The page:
6 Questions Ensure E/M Compliance

Guidelines for Office Outpatient EM Services

Take a look, from an auditor’s perspective, at using MDM to code office visits in 2021.

When training providers on 2021 documentation guidelines for office/outpatient evaluation and management (E/M) services (99202–99215), consider utilizing an auditor’s perspective. There are four distinct portions of an auditor’s tool: diagnoses, data, risk, and calculation of medical decision making (MDM). Providers should ask themselves the following six questions to ensure their progress notes are complete and will pass each portion of an audit with flying colors:

  1. Does my progress note contain a medically appropriate history and examination?
  2. Did I address the diagnoses appropriately?
  3. Did I document all orders and data reviewed?
  4. Did I work with other professionals?
  5. Did I use an independent historian?
  6. Does the documentation support the level of risk I chose?

Let’s review each question in more detail, so you are able to recognize insufficient areas in a provider’s documentation.

No. 1: History and Exam

Even though the focus has shifted to using either time or MDM to choose office visit levels, it is still important for providers to perform and document what they consider to be a medically appropriate history and physical examination. Make sure your providers understand that, while these are no longer key elements in choosing an E/M level, they are still included in the descriptors for codes 99202–99205 and 99212–99215 (i.e., “… which requires a medically appropriate history and/or examination”) and should be fully documented when performed.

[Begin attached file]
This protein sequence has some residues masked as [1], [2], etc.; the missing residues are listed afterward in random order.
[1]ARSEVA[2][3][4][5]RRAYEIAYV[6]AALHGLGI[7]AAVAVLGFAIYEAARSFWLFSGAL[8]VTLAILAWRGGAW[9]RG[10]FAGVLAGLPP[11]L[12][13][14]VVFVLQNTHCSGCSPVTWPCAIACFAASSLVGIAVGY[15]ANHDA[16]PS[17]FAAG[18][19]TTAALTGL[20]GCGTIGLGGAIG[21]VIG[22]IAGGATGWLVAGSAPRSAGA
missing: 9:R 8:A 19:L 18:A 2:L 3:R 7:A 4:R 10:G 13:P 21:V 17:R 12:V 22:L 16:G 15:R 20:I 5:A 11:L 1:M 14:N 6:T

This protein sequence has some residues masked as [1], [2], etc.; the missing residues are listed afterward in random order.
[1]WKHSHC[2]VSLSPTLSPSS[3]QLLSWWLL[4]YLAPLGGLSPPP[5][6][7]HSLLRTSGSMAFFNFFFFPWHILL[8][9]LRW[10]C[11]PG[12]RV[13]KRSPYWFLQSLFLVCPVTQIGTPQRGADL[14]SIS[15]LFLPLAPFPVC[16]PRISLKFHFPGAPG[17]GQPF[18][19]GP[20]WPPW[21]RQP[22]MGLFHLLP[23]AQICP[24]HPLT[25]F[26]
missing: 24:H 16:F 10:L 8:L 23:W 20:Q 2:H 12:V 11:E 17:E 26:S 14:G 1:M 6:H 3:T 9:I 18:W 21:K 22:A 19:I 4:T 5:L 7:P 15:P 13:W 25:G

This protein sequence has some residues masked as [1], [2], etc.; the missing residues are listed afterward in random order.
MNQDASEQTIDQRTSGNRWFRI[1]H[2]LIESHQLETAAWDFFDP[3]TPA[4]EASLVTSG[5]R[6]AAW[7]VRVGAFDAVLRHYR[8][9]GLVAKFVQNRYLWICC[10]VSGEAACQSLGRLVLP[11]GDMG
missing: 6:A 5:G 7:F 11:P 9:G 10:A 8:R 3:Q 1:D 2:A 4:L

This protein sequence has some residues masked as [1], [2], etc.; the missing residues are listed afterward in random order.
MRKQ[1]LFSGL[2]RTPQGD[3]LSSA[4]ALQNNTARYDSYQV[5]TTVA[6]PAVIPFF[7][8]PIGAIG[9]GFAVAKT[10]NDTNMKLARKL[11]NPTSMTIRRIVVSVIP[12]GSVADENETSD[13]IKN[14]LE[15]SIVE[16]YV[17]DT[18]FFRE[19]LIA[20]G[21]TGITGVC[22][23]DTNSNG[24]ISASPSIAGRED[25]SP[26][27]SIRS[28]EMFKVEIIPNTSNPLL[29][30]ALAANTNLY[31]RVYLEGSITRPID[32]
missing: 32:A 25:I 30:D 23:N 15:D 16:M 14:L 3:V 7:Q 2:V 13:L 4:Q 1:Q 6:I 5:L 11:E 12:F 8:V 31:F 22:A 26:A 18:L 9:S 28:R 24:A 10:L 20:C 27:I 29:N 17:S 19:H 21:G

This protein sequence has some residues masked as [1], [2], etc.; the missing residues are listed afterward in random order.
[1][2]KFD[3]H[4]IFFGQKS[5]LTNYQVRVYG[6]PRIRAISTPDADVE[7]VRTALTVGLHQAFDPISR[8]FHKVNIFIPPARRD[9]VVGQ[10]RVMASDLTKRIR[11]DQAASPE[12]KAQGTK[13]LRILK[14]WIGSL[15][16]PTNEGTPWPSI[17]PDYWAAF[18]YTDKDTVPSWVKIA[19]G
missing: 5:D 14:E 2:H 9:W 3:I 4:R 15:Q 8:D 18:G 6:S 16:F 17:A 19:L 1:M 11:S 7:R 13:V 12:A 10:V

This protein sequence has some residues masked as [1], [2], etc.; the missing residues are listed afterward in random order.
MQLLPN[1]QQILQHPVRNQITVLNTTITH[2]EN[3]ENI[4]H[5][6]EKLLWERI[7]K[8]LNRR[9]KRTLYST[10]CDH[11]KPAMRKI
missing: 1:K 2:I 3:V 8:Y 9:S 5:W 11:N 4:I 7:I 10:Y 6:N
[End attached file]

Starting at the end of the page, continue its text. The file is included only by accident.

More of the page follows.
No. 2: Addressing Diagnoses

Providers must consider the number and/or complexity of problems addressed during the encounter when calculating the overall level of MDM. The term “addressed” is important: The clinician reporting the service must identify, evaluate, and manage or treat the patient’s problems for the issue to be considered addressed. As evidence, the documentation must reflect a complete evaluation — history, exam, diagnostic measures, and treatment.

Only after identifying which problems have been truly addressed can a provider choose a level based on the specific definitions provided in the audit tool. For example, an issue, such as a lump in the breast, meets the definition of an “undiagnosed new problem with uncertain prognosis,” which falls into the moderate level for the number/complexity of problems addressed portion of the audit tool. This is then combined with the data and risk portions to determine an overall MDM level. When addressing multiple problems during the same visit, the provider may base their decision on the problem with the highest level.

No. 3: Data – Records, Tests, and Interpretations

The second portion of the audit looks at data — medical records, tests, and other information — that must be obtained, ordered, reviewed, and analyzed during the encounter. Each unique test (panels count as one test), order, and/or document is counted. Interpretations of tests that are not separately reported also count.

No. 4: Data – Other Professionals